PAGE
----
25 October 2014
Derby County 1 Wigan Athletic 2
John Eustace 45 James McClean 69, 83
Welcoming Wigan Athletic as visitors is proving to be as pleasurable as a chore, a visit to the dentist or sitting a particularly tricky maths exam.
Following on from their 1-0 win on New Years Day Uwe Rosler’s Wigan arrived and again made themselves at home imposing their physical strength on the Rams and winning the least welcome guests of 2014 award hands down.
Wigan appeared to have mastered the art of shutting us down and closing off all of the avenues that we can exploit so well. They are a big physical team who worked exceptionally hard to prevent us having any time and space on the ball. It is difficult to comprehend their league position on this showing though clearly playing at the Ipro is to their taste.
The start to the game did not bode well – Wigan were quick out of the blocks and spent the first five minutes dominating possession and pinging the ball around our penalty area.
Wigan’s pressing made it increasingly difficult for us to play the ball out from the back, something that clearly unbalanced our play, they also allowed Zak Whitbread to take the lions share of possession from Jack Butland and exploited his difficulties in getting play moving.
This was not solely down to the centre half, who made a number of important tackles and interventions in the game, as Will Hughes & Craig Bryson were completely crowded out in the first half while Jordan Ibe flickered and only Johnny Russell played with any verve and in such a way to pose any questions.
It was an unusual game in many ways, for long periods Scott Carson’s howitzer like clearances from the Wigan goal were their only creative outlet and for a while a cat & mouse games developed at goal kicks as most of the Wigan players would drift over to one side of the pitch only for Carson’s mortar shell to be launched to the other side trying to isolate a defender one on one – which nearly worked at least once.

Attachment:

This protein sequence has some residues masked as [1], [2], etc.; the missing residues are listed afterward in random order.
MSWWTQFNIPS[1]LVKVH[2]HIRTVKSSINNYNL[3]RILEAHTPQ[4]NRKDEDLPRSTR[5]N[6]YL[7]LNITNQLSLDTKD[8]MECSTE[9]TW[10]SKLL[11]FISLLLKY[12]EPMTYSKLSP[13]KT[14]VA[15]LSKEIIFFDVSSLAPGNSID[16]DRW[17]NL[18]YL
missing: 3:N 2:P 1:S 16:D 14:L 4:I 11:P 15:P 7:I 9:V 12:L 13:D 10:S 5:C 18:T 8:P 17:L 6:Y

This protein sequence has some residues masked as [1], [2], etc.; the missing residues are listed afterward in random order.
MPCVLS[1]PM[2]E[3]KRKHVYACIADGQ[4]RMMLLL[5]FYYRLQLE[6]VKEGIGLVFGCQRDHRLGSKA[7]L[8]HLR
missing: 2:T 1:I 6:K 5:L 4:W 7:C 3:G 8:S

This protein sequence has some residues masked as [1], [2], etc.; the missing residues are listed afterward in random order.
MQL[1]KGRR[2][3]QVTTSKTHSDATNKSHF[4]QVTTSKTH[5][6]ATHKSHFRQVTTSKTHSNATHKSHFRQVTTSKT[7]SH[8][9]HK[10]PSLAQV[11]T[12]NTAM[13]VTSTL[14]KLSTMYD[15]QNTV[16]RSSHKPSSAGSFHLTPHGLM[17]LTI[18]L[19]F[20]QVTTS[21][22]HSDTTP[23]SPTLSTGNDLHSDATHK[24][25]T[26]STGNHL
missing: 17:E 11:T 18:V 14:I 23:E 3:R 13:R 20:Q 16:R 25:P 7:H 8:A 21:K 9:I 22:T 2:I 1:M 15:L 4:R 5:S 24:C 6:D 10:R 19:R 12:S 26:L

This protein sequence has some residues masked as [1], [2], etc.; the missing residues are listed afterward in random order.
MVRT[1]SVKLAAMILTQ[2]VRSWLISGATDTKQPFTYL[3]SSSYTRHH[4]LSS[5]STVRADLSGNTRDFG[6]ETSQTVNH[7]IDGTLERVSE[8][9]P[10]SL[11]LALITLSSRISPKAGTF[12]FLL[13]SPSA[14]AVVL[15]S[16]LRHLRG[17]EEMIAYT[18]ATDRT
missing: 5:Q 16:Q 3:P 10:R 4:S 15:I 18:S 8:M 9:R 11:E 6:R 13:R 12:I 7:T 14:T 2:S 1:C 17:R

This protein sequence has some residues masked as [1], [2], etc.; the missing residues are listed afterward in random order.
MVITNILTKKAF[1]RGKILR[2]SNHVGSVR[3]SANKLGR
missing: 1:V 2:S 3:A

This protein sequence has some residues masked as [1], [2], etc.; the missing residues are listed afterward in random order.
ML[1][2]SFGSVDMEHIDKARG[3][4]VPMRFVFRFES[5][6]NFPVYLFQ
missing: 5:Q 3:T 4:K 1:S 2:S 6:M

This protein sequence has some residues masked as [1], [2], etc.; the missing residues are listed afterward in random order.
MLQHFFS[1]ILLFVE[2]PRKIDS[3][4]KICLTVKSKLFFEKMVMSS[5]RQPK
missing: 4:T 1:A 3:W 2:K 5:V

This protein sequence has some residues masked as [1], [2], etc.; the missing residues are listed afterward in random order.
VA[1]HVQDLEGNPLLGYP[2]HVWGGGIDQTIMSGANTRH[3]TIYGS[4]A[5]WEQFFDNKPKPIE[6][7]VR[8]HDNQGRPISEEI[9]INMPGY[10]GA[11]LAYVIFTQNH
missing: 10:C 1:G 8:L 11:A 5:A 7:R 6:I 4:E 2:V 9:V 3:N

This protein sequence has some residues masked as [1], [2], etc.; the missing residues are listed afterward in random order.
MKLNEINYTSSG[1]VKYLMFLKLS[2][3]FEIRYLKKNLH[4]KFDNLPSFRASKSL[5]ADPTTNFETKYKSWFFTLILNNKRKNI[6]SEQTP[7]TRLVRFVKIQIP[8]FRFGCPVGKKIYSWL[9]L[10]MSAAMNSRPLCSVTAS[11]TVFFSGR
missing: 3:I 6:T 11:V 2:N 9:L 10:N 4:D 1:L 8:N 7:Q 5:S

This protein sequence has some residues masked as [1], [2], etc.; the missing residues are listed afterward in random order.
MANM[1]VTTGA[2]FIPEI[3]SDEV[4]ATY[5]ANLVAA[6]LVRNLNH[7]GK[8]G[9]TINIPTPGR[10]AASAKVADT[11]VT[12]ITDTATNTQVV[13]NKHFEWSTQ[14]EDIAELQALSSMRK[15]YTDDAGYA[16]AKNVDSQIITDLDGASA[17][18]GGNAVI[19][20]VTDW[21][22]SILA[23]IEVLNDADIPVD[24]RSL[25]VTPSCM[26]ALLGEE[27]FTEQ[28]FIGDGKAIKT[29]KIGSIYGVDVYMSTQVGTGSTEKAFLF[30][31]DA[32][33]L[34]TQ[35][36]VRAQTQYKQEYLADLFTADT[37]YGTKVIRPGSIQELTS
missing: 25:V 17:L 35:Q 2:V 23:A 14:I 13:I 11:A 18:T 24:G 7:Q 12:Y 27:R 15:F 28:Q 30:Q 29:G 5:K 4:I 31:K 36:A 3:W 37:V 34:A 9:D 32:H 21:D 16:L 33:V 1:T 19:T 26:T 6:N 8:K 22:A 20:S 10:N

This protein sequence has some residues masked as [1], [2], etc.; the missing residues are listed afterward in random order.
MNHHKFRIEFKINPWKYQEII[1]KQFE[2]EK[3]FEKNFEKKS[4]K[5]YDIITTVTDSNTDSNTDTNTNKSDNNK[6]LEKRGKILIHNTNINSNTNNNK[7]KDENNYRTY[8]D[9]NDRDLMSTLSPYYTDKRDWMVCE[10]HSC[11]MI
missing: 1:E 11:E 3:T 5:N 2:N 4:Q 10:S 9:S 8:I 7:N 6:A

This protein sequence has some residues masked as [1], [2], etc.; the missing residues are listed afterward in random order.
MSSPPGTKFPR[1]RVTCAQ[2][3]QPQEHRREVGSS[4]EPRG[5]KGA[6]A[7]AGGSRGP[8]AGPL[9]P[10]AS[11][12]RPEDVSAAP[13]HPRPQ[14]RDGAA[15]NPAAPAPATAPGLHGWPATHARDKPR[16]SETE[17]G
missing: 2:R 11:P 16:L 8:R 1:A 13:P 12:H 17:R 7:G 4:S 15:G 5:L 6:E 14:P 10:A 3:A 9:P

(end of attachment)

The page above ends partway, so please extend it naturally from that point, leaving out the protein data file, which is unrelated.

For all of the lack of flow and attack Jordan Ibe had one decent chance to put us ahead as he wriggled into the penalty area but fired into the side netting.
Uwe Rosler was a constant and loud presence in the technical area – managing to mix up angry barks at officials and players with winning smiles when it looked like he was about to receive a reprimand. His position close to the touchline lead to what looked like it was going to be the most notable incident in the first half when Johnny Russell battling for the ball with Figueroa was sent flying straight into the Wigan manager, sending him clattering to the ground like an upended skittle….much to the hilarity of the fans, and to be fair, the man himself.
Just as the first half was winding down referee Robert Madley awarded Wigan what looked to me a highly dubious penalty for handball. Step forward Jack Butland to round off an excellent first half for him at the Ipro by saving Tavernier’s penalty and a minute later John Eustace was stabbing into the Wigan net from short range following an excellent Russell free kick. We were 1-0 at half time and that felt good (and unexpected)
Derby swapped Ibe & Hughes for Dawkins and Hendrick at half time and this seemed to be recognition of Wigan’s physical superiority and for the first fifteen minutes of the second half the Rams were on top, with Simon Dawkins to the fore and carved out half chances that, had one been taken, would have closed the match out as another three points.
Sadly though from approx. 65 minutes, I could sense Derby’s momentum fading away and Wigan in turn stepping up. Sure, the two Wigan goals were scrappy with a touch of fortune but save for an injury time free kick from Chris Martin that just whistled past the post there was no real response from the Rams.
Steve McClaren’s growing frustration was clear to see on the sidelines but this was one game that our team spirit and will to win was not able to retrieve.
Still top thanks to other results it was still a thoughtful walk back to the car. Do we have a problem at home games now? – Perhaps too early to jump to that conclusion but a telling reminder that the Championship is the league that always surprises.